The Un-Disciplined Mind: Imagination Unbound
Myron J. Frankman

Paper presented at Workshop on Social Sciences and Transdisciplinarity: Latin American and North American Experiences, Centre for Developing Area Studies, McGill University, Montreal September 25, 1999. The author may be contacted at: myron.frankman@mcgill.ca

Reality may be interdisciplinary, but universities still insist on carving up knowledge into relatively discrete disciplinary slices. At McGill University, to focus on the specific case that I know best, the overwhelming majority of academic appointments are to disciplinary departments. At the undergraduate level most students are enrolled in disciplinary programs, while at the graduate level in the Faculty of Arts there may at best be the occasional student in an ad hoc interdisciplinary Ph.D. program. Graduate work is the strongest bulwark against transdisciplinarity. And the fear of not getting into graduate school tends to intimidate many undergraduates from expanding their horizons.

Five years ago or so, I was one of a small handful of faculty invited to a luncheon meeting hosted by Charles Taylor and James Tully, both then still members of McGill's Department of Political Science. The intent was to explore the possibility of launching either a Ph.D. program in Social and Political Thought or a Social and Political Thought cross-disciplinary option within the existing disciplinary Ph.D. programs. While there was great enthusiasm for the initiative, there were no encouraging words about the prospects of gaining any support from the various social science departments. The dream died before we rose from the table.

At the undergraduate level there are numerous interdisciplinary programs at McGill. I myself had a hand in the creation of the programs in Latin American Studies and Environmental Studies in the 1970s and International Development Studies in the 1990s. While these programs are increasingly popular with the students, most programs are starved for funds, depend on volunteer labor and may not even have signing authority over a budget. The most notable exception to this pattern is environmental studies where we have a school, the McGill School of the Environment created in 1998, and a full time director.

A curriculum reform in the McGill Faculty of Arts which came into effect in September 1998 went as far as giving most students an extra margin of flexibility by reducing the number of credits in a major from 54 to 36 credits. There was at one point some talk of creating especially designed interdisciplinary ("distribution") courses to be team taught by distinguished members of the faculty, but only existing courses were rounded up to fill the place where the showcase courses were intended to fit into the program. The distribution course proposal in its actual form, rather than the idealized model, was eventually abandoned.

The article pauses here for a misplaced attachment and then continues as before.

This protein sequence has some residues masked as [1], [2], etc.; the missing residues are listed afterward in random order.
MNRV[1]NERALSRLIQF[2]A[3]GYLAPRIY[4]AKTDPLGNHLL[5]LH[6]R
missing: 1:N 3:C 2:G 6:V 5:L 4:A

Our reform went as far as reducing the number of credits in major and minor programs (now referred to as "concentrations"), but no further. Not a word was heard either about pedagogical approaches or about any changes in scholarly understanding of how learning occurs. However, we should not lose heart. What appear to be immutable structures are, in fact, slow processes. Changes do occur and they often come from or are reinforced from "below". As noted, many undergraduate students seek out interdisciplinary programs, which are often the only avenues open for those who wish to pursue a broad liberal arts education. Those of us involved in running such programs must be aggressive in trying to elicit from our faculties funding commensurate with the influx of students. This struggle is no different from others: it is long and by no mean certain. Discipline-based deans of faculties simultaneously appreciate the number of students and regret the fabled lack of focus and rigor of interdisciplinary programs.
 

An Alternative Vision

In the Frontiers of Knowledge in the Study of Man published in 1956, the historian Lynn White, Jr., wrote in a conclusion titled "The Changing Canons of our Culture":

Forty-three years later we still do not know. Moreover, his vision of a "canon" shift from a hierarchy of values to a spectrum of values has certainly not been realized with respect to interdisciplinary studies, which still occupy a distinctly inferior position to that of the established disciplines. White's own contestable language suggests how great the revolution could be. Should we still be speaking in terms of "transmission"? In the words of the Colombian philosopher Estanislao Zuleta: My alternative vision is not merely one in which the subject of academic lectures is broadened, but rather one in which the entire learning experience is altered. In fall 1993, those of us on McGill's Senate Committee on Computing were asked to contribute to the formulation of a five-year vision of educational uses of information technology in learning. My response was in the form of an e-mail message from the future from a student to her parents describing the new world of learning at McGill in December 1998: